Thank you for reporting this comment. Undo
canguy(British Columbia)

So I'm a wieguy huh LOL. I think it was a compliment but not sure.
Anyway, is the clutch clogging with fine sawdust? I wonder if your chain is not properly sharpened. The species of wood may have something to do with it though. A properly tuned Shindaiwa with good compression should start easily.
It is a fine saw if a bit pricey and certainly not for everyone.FWIW, my regular use saw is a Husky 345 and am very happy with it. No problems at all after 4 years but it might see 20 hours a year

    Bookmark   November 16, 2005 at 8:45AM
Thank you for reporting this comment. Undo

Canguy, would you prefer "forum oracle"? I pay attention when I read something from a poster who is in the business, especially when I see a pattern of good advise, carefully worded. I put you and Butch and Fish in that category, along with Walt.

    Bookmark   November 18, 2005 at 9:08AM
Thank you for reporting this comment. Undo

The Stihl MS250 is an excellent choice for power with modest weight and reasonable price. A pro saw will be significantly higher cost and weight.
If a friend asks to "borrow" it, tell them that you will come and cut what they need cut. Do not lend the saw. My Dad's 028 Wood Boss was toast after an untrained person used it. The same person burned up his riding lawnmower engine as well.
My 038 Super still runs great, but is quite heavy.

    Bookmark   November 18, 2005 at 9:30PM
Thank you for reporting this comment. Undo

I give another positive vote to the Shindaiwa 488. I own one with an 18" bar and it's one of my favorite pieces of OPE. It's fairly light, minimal vibration, always starts, plenty of power, and never experienced a problem. I'd highly recommend the saw.


    Bookmark   December 3, 2005 at 8:05PM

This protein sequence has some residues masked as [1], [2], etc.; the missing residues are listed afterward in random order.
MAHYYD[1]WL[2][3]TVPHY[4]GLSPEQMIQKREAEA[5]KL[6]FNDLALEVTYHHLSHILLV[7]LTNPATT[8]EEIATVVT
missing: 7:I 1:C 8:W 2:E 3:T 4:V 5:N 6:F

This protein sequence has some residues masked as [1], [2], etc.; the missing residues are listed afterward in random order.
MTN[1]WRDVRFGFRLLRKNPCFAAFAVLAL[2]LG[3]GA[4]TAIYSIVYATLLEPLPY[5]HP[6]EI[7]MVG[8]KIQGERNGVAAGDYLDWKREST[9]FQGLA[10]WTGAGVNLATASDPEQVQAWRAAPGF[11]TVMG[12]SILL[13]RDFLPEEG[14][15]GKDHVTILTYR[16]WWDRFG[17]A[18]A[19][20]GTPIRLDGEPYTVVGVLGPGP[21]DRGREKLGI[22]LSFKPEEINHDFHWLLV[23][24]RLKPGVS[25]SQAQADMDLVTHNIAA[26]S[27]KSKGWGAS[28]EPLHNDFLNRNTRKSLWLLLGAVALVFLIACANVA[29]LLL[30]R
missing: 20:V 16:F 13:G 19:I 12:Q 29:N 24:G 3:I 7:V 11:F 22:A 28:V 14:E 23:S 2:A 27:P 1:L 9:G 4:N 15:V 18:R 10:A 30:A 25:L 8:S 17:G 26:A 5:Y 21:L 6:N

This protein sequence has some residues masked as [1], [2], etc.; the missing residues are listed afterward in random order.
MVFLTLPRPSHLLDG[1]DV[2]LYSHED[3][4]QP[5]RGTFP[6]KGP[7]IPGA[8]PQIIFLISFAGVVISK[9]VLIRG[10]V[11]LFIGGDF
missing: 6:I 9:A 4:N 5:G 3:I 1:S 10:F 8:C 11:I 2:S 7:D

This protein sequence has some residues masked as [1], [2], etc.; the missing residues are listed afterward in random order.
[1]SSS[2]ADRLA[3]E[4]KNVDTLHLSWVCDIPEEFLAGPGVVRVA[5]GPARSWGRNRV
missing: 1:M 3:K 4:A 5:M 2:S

Thank you for reporting this comment. Undo

I think "boopster" got more than needed, I don't see a post from boopster in the last 12 or so.

I think the best chain saw for your money is one that wears out in 10 years or so, otherwise you have overbought. I like the lower end Poulan and Homelite saws. Craftsman too. All of these cost about 1/2 or less of what a Stihl cost and don't last anywhere near as long, but if you run you saw under 2 hours a year, who cares if it'll run from 500 hours? I haven't had any problems with chain adjuster anything to do with the chain save needing sharpening in these lower cost saws. My oldest a Homelite 14" has some running problems, but it is a throwaway and has given me about 15 years of service, at about 2 hours per year. I replaced it a couple of days back with a Homelite Bandit, 14" $99.99 and it looks and runs like new, it should it is new.

    Bookmark   December 5, 2005 at 10:57PM
Thank you for reporting this comment. Undo
jimtnc(7b Raleigh tttf)

I like your frugal attitude, Jerry. No sense is over-buying when your not going to use it very often. I have a 18' Poulan I paid around $160 for that's never been out of the case...but when I need one, there it is. Stihl's, Echo's, etc are great saws for those that are gonna use them an a regular basis.

    Bookmark   December 6, 2005 at 2:37PM
Thank you for reporting this comment. Undo

Using a Poulan is a bit like wiping with corn shucks. Sure it's initially less expensive, but wait 'till the cow gets into your cornshuck pile and you have an emergency--you're going to end up with stinky fingers.

I swear, some of you are so tight you couldn't pass prune juice if you were giving cardio-pulminary-recussitation to a leaf blower.

    Bookmark   December 6, 2005 at 3:04PM
Thank you for reporting this comment. Undo

I use a Husqvarna 372xp as my main felling/bucking saw, but I use a little Poulan 2950 for limbing. I used to, in the "I cant afford a bigger saw" days, use the Poulan as my only saw. It has held up a he11 of a lot better than I figured it would! It still does great for limbing, but I sure do love that Husky for the big stuff! Even the little cheapies can hold up if you take care of them....that little 150 dollar Poulan is proof.